Lindquist Hall, new home of the College of Social and Behavioral Science, was made an official part of Weber State University on January 7, which was also the 130th birthday of the university. To celebrate both events, it was decided to cut the ribbon of the building with a birthday-party release of 130 balloons into the ceiling attached to those ribbons.
“The president of WSU was sweating. He didn’t know if the building was going to be done on schedule,” said Jovany Bahena-Rosario, social and behavioral science ambassador.
According to Bahena-Rosario, the building is open, but some classes are still up in the Lind Lecture Hall or Science Lab.
The old Lindquist Hall was dedicated in 1973, when enrollment at WSU was 8,303. WSU enrollment today is 28,257.
The old Lindquist Hall was closed in 2017, to be torn down to its very foundation and re-built entirely. The new structure has 34 classrooms, 72 offices, 5 laboratories, 6 student study spaces, 3 computer rooms, 14 restrooms, 1 lactation room, 1 150-seat lecture hall and 1 testing center.
This school year has been a year full of changes at WSU. Back in fall, WSU welcomed the new Dumke Health Sciences Building to campus, and late December, new university president, Brad Mortenson, was elected. Now, this second grand opening of a building was the first thing to kick off spring semester.
Student Body President Jordan Slater was in attendance and cut one of the ribbons holding balloons. John E. Lindquist, the name sake of the building, was also in attendance and cut a ribbon as well. The Dean of the College of Social & Behavioral Sciences, Frank Harrold, was not able to attend the grand opening.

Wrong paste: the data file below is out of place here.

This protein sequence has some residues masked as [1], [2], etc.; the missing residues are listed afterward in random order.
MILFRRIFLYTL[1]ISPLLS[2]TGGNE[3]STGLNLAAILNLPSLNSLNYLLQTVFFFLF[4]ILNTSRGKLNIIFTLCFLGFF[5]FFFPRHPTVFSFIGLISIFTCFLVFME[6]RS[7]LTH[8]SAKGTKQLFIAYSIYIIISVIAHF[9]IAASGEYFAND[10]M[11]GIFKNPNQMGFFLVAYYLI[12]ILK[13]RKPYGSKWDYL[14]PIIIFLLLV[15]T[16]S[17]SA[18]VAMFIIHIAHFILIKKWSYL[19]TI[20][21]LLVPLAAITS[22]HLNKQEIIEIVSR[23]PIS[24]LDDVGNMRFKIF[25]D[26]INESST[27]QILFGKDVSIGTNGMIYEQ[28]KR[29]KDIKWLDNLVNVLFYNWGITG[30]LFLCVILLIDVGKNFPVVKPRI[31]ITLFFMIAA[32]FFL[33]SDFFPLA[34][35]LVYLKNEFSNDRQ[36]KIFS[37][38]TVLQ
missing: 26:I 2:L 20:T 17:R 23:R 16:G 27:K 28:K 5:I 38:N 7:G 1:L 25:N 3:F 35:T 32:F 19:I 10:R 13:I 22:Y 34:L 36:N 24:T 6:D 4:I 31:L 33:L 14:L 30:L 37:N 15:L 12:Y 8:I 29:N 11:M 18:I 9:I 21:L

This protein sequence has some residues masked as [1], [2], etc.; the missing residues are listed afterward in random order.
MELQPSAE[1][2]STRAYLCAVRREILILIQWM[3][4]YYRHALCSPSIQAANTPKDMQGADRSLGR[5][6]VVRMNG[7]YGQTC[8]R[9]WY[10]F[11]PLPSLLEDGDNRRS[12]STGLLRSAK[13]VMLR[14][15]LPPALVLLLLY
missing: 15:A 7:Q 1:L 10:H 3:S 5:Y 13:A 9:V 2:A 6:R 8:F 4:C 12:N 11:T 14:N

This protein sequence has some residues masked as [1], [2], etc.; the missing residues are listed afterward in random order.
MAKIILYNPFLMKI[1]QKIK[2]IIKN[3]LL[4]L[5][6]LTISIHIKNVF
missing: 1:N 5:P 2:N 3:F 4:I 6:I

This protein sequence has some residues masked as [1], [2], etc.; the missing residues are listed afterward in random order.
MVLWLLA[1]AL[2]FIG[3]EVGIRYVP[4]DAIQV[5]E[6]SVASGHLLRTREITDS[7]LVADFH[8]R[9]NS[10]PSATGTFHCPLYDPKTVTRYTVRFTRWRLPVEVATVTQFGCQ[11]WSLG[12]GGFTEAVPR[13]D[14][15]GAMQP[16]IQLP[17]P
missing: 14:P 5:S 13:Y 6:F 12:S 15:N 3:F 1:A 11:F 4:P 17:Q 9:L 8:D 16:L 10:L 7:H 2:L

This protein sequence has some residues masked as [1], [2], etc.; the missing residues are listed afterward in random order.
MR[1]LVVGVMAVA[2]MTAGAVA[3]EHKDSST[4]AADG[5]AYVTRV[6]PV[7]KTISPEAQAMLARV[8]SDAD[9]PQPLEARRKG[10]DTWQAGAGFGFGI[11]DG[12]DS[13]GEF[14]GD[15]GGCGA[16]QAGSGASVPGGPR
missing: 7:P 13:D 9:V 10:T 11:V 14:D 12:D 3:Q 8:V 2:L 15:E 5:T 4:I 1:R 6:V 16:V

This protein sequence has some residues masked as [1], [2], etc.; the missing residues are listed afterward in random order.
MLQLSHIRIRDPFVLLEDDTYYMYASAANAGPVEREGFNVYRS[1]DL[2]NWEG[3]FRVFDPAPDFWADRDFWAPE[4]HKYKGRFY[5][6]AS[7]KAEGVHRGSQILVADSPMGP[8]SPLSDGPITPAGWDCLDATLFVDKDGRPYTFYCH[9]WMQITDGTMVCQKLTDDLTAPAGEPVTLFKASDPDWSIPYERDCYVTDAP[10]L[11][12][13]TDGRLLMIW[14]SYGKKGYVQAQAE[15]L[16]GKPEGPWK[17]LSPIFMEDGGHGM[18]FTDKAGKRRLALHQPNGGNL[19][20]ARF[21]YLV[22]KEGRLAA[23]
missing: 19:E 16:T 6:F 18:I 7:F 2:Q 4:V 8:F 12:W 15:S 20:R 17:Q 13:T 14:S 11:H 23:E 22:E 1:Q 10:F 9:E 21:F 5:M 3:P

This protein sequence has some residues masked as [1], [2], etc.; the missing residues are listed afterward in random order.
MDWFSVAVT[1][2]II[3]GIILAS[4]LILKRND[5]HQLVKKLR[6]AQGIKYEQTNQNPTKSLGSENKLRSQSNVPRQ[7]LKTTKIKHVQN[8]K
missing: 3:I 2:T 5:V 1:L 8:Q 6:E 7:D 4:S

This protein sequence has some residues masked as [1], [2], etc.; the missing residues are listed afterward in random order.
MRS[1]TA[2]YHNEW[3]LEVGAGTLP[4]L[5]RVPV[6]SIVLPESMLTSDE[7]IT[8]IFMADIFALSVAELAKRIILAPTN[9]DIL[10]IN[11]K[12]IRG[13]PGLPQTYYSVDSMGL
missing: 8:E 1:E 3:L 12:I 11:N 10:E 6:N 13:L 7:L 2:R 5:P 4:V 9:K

Lindquist generously donated $5 million to the construction of this building.
“Dad used to say that people have an obligation to give back to where they got their start, and I really believe that,” Lindquist said.
Julie Rich, associate dean of social and behavioral science college, spoke at the ribbon cutting ceremony on behalf of the administration of the college. She also acknowledged that the Utah State Legislature funded the remaining 30 million needed to construct the building.
The total price tag for the building was $34,940,000.
Senior student Myla Anderson also spoke at the event, representing the students of the college as she cut a ribbon.
“I have loved being a political science student,” Anderson said. “I don’t know many professors that would dress up as a founding father to teach a lesson on the Constitution.”
Brad Mortensen, WSU president, was also there and spoke before leading the ribbon cutting.
“We are so excited to have this facility for our students to learn in,” he said.
Paul Draper, WSU alum and illusionist performed after the ribbon cutting.